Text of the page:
The internet provides us with more instant information than we have ever had as a society. It’s almost hard to imagine how we survived without Google at this point (the fact that google has pretty much become a verb says enough). As global information becomes more accessible through websites and search engines like Google, people around the world are becoming more globally aware.

Additionally, with the world wide web at our fingertips, global communication becomes practically as easy as turning on your computer. Social media, email, and video chat all allow people from all over the world to communicate in seconds. This simple mass communication makes the prospect for global citizenship even more likely in the future.

What is Already Happening?

Sister Cities

Sister cities is a program intended to promote citizen diplomacy. Cities in the United States connect with a “sister city” in a different country to create cultural exchange and collaborate with each other on issues that both cities deal with.

One example of these relationships that Henderson explained was a sister state relationship between California and Chile on “grape and wine production, which helps industries in both of the countries and therefore the people who are employed in those industries as well as the customers and consumers of those products.”

This type of collaboration could easily lead to much more communication between countries and help to broaden people’s viewpoints on global issues. Even though this program has been going on since the 50’s, I personally only heard about it for the first time through Henderson. Given a greater amount of publicity, the program could easily spread beyond industries and politics into general outreach among communities and throughout the school system within a few years.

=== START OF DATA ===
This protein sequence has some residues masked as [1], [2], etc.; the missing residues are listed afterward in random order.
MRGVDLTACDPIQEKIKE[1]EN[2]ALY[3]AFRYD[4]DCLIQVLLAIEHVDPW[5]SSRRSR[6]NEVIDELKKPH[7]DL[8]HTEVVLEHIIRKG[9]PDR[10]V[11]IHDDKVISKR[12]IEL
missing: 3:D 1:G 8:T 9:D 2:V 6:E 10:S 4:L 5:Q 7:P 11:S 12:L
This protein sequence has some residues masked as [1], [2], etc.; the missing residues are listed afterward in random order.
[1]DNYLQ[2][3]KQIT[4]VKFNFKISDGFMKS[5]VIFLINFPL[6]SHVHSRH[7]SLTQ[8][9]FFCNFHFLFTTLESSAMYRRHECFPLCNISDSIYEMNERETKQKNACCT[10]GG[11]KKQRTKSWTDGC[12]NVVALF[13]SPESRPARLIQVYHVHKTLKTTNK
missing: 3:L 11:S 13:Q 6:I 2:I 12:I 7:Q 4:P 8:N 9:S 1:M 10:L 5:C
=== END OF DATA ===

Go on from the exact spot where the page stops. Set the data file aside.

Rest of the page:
Global Citizen

I promised I would talk more on the Global Citizen organization and now I plan to follow through on that promise. The way that this organization works is that you can earn concert tickets that the performer has donated or earn a ticket to the Global Citizen festival in New York City that happens every year. This past year, there was was also a festival in Mumbai, India which had 80,000 people attend.

This year in New York City the lineup included Rihanna, Kendrick Lamar, Selena Gomez, Major Lazer, Metallica, Usher and Ellie Goulding with hosts including Deborrah-Lee, Hugh Jackman, and Neil Patrick Harris. In India, Coldplay’s Chris Martin and rapper Jay-Z performed.

The Global Citizen website boasts the 2016 festival’s accomplishments saying the festival caused “47 commitments and announcements worth $1.9 billion set to reach 199 million people.” The India festival brought about 25 commitments that represent “an investment of nearly $6 billion set to affect 500 million lives.”

While action like this is already happening, there is still a huge amount to be done in the future to end extreme poverty around the world. However, if famous performers continue to donate some of their time and as long as the organization continues to gain more active members I think that goal is very possible. 

Impact (ONLY use the 'Paste From Word' button to safely copy and paste text from a Word doc) 

The most direct impact for the future from the increasing global viewpoints is Global Citizen’s goal to end extreme poverty by 2030. Through ending poverty, women’s rights, reproductive health, and education will likely improve. Global Citizen also works with all of these issues including “girls and women, health, education, finance and innovation, food and hunger, water and sanitation, environment, and citizenship so with the continued rise in global citizenship these causes should also start to see change.”

Additionally, as citizens come together, hopefully governments will follow suit and we may finally start to see more sustainable energy and climate change agreements before 2030.

If we bring it even further, the impact may well be that national lines and national ties become much less important into the next generation and onward. With more students and people traveling to other countries or having dual citizenship, perhaps in the future we can move to a position where countries become more intertwined; an understanding among people that no matter what nation we live in, we all share this planet and can share a global community.

Public Release Date: 
2020 to 2100